Views are filtered views of data. For example, you may want to just view data from a specific region, or you may want to set filters to ensure data doesn’t include any internal company traffic. In fact, this is the first thing set-up takes you through. FYI, this stops you checking and experimenting with Google Analytics on your site yourself without going ‘incognito’.
The View level lets you set up ‘Goals’, which is a way of tracking conversions, or objectives. For example, this could be getting a certain number of users to sign-up for an email newsletter.
Views only include data from the date the View was created and onwards.
Note: You can assign permissions to other users at the Account, Property, or View level. Each level inherits permissions from the level above it.
When you load up Google Analytics, you can easily switch between Accounts, Properties, and Views. On the left hand is a navigation bar that lists the below:
Real-Time Reports: Which shows live user behaviour on the site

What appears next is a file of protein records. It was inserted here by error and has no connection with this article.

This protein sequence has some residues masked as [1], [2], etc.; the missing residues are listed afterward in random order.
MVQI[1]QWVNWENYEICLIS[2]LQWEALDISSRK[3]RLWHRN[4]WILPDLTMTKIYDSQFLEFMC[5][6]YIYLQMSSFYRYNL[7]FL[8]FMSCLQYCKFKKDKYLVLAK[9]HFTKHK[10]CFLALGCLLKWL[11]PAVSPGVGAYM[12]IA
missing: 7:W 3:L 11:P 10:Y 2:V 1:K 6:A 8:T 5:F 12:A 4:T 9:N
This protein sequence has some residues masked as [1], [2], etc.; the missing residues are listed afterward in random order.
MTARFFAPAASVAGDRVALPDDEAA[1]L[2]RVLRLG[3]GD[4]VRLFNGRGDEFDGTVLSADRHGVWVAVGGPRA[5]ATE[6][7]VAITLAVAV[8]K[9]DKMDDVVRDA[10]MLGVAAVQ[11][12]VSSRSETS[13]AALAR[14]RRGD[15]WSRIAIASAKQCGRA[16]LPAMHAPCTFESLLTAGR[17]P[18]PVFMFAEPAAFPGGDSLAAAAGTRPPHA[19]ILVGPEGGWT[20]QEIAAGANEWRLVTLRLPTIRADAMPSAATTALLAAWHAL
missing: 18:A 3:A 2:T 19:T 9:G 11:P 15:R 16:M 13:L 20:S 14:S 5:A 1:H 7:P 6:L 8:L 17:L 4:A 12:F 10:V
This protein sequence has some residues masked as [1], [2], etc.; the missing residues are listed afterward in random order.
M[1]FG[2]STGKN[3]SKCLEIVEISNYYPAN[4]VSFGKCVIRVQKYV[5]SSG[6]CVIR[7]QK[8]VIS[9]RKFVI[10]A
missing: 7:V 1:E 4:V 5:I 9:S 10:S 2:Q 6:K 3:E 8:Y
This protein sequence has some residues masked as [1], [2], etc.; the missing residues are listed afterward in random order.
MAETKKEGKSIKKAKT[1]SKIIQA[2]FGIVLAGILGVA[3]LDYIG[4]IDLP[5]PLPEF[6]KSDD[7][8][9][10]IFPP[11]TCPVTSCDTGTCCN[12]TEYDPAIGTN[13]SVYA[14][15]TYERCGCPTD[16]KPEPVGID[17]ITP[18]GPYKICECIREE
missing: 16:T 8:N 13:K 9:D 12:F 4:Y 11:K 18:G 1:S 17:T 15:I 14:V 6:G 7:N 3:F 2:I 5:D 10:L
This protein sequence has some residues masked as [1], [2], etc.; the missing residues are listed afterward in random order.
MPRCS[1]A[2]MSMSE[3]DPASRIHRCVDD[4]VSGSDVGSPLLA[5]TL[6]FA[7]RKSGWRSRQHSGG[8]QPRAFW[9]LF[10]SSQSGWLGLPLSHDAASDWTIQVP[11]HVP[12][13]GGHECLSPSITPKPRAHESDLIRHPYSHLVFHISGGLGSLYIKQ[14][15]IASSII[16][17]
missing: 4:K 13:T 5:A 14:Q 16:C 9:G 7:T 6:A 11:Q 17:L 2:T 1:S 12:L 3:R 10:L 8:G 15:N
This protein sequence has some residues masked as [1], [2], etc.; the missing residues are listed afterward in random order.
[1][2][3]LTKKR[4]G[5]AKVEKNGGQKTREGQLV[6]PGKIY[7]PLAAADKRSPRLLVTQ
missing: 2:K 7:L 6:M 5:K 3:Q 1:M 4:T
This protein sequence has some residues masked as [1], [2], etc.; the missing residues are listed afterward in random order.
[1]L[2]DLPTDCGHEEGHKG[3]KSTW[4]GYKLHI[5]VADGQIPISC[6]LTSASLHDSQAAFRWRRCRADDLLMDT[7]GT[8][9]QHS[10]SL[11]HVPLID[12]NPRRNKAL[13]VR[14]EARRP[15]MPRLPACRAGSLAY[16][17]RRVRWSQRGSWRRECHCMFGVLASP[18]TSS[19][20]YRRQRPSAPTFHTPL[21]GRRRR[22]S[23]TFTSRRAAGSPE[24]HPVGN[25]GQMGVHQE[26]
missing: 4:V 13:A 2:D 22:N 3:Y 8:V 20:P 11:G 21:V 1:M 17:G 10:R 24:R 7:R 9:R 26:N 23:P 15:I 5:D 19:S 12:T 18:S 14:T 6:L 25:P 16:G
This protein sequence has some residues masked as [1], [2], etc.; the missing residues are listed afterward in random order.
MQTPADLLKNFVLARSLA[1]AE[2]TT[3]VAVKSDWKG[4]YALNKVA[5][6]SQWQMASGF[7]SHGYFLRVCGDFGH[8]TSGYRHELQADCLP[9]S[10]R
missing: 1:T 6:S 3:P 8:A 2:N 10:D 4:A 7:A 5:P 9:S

Audience Reports: Which shows info about users, like age and gender, where they’re from, their interests, how engaged they were, whether they’re returning users and what tech they’re using - Note: It wasn’t immediately apparent to me just how it gets this information (but I think I’ve found the answer - included later in this post)
Acquisition Reports: Which show the channels people came via (could be an ad or marketing campaign). This is separated out as:
Direct: Which usually means someone’s typed in the website's URL or accessed via a bookmark. Note: When the Source is ‘Direct’, the Medium is ‘None’
Organic: Unpaid search
Cost-Per-Click (CPC): Paid search
Referral: Traffic that comes from another website
Social: Traffic from a social network
Other: Low volume sources Behaviour Reports: Which show how people engaged (what pages they viewed, and their landing and exit pages)
Conversion Reports: Which track website Goals based on objectives